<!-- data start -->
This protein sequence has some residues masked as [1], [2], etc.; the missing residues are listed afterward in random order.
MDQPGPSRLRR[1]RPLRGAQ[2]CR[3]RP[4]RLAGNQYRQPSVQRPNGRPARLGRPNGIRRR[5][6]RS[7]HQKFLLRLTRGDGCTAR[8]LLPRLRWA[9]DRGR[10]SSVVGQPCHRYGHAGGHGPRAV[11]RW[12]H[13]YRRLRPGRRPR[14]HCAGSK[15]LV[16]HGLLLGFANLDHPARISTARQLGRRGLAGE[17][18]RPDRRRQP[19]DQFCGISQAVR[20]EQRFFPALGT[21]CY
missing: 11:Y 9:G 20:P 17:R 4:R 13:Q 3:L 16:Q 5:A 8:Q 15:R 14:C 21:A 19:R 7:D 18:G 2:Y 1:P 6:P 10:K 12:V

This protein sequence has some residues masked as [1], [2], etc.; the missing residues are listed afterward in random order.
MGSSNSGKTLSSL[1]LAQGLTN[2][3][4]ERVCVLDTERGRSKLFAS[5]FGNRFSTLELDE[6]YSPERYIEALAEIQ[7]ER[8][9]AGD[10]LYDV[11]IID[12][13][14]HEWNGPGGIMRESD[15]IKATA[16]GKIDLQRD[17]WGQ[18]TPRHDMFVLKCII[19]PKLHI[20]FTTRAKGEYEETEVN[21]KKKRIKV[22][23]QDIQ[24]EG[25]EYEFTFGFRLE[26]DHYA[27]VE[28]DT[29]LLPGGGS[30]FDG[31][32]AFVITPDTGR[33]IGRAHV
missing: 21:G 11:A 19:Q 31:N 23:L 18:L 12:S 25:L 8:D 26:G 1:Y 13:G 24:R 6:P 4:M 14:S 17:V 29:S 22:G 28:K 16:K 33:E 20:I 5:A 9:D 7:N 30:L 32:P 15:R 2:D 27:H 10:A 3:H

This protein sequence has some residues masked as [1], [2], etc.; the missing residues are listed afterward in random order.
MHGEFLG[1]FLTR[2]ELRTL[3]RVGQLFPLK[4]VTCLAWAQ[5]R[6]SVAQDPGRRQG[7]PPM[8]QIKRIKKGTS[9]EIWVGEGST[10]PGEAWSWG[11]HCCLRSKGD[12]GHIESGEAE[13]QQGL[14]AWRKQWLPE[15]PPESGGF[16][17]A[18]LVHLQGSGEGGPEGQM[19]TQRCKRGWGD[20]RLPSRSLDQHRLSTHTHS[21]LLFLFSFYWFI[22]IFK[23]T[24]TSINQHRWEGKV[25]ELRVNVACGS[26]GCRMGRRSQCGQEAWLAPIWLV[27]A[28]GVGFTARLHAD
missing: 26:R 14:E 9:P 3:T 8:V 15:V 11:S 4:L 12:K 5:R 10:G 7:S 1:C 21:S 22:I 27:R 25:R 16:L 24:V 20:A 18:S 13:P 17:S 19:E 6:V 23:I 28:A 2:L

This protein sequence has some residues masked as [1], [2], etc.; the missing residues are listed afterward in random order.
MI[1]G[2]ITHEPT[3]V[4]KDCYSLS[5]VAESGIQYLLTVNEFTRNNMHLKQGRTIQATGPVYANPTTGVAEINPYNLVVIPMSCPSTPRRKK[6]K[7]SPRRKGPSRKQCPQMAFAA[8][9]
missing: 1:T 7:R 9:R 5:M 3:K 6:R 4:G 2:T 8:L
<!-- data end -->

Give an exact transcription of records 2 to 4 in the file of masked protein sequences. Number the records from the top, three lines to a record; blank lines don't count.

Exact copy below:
This protein sequence has some residues masked as [1], [2], etc.; the missing residues are listed afterward in random order.
MGSSNSGKTLSSL[1]LAQGLTN[2][3][4]ERVCVLDTERGRSKLFAS[5]FGNRFSTLELDE[6]YSPERYIEALAEIQ[7]ER[8][9]AGD[10]LYDV[11]IID[12][13][14]HEWNGPGGIMRESD[15]IKATA[16]GKIDLQRD[17]WGQ[18]TPRHDMFVLKCII[19]PKLHI[20]FTTRAKGEYEETEVN[21]KKKRIKV[22][23]QDIQ[24]EG[25]EYEFTFGFRLE[26]DHYA[27]VE[28]DT[29]LLPGGGS[30]FDG[31][32]AFVITPDTGR[33]IGRAHV
missing: 21:G 11:A 19:Q 31:N 23:L 18:L 12:S 25:L 8:D 26:G 1:Y 13:G 24:R 6:P 4:M 14:S 17:V 29:S 22:G 28:K 16:K 33:E 20:I 5:A 9:D 7:N 30:L 32:P 15:R 2:D 27:H 10:A 3:H

This protein sequence has some residues masked as [1], [2], etc.; the missing residues are listed afterward in random order.
MHGEFLG[1]FLTR[2]ELRTL[3]RVGQLFPLK[4]VTCLAWAQ[5]R[6]SVAQDPGRRQG[7]PPM[8]QIKRIKKGTS[9]EIWVGEGST[10]PGEAWSWG[11]HCCLRSKGD[12]GHIESGEAE[13]QQGL[14]AWRKQWLPE[15]PPESGGF[16][17]A[18]LVHLQGSGEGGPEGQM[19]TQRCKRGWGD[20]RLPSRSLDQHRLSTHTHS[21]LLFLFSFYWFI[22]IFK[23]T[24]TSINQHRWEGKV[25]ELRVNVACGS[26]GCRMGRRSQCGQEAWLAPIWLV[27]A[28]GVGFTARLHAD
missing: 26:R 14:E 9:P 3:T 8:V 15:V 11:S 4:L 12:K 5:R 10:G 7:S 1:C 21:S 22:I 27:R 25:R 16:L 24:V 20:A 18:S 13:P 17:S 19:E 6:V 23:I 28:A 2:L

This protein sequence has some residues masked as [1], [2], etc.; the missing residues are listed afterward in random order.
MI[1]G[2]ITHEPT[3]V[4]KDCYSLS[5]VAESGIQYLLTVNEFTRNNMHLKQGRTIQATGPVYANPTTGVAEINPYNLVVIPMSCPSTPRRKK[6]K[7]SPRRKGPSRKQCPQMAFAA[8][9]
missing: 1:T 7:R 9:R 5:M 3:K 6:R 4:G 2:T 8:L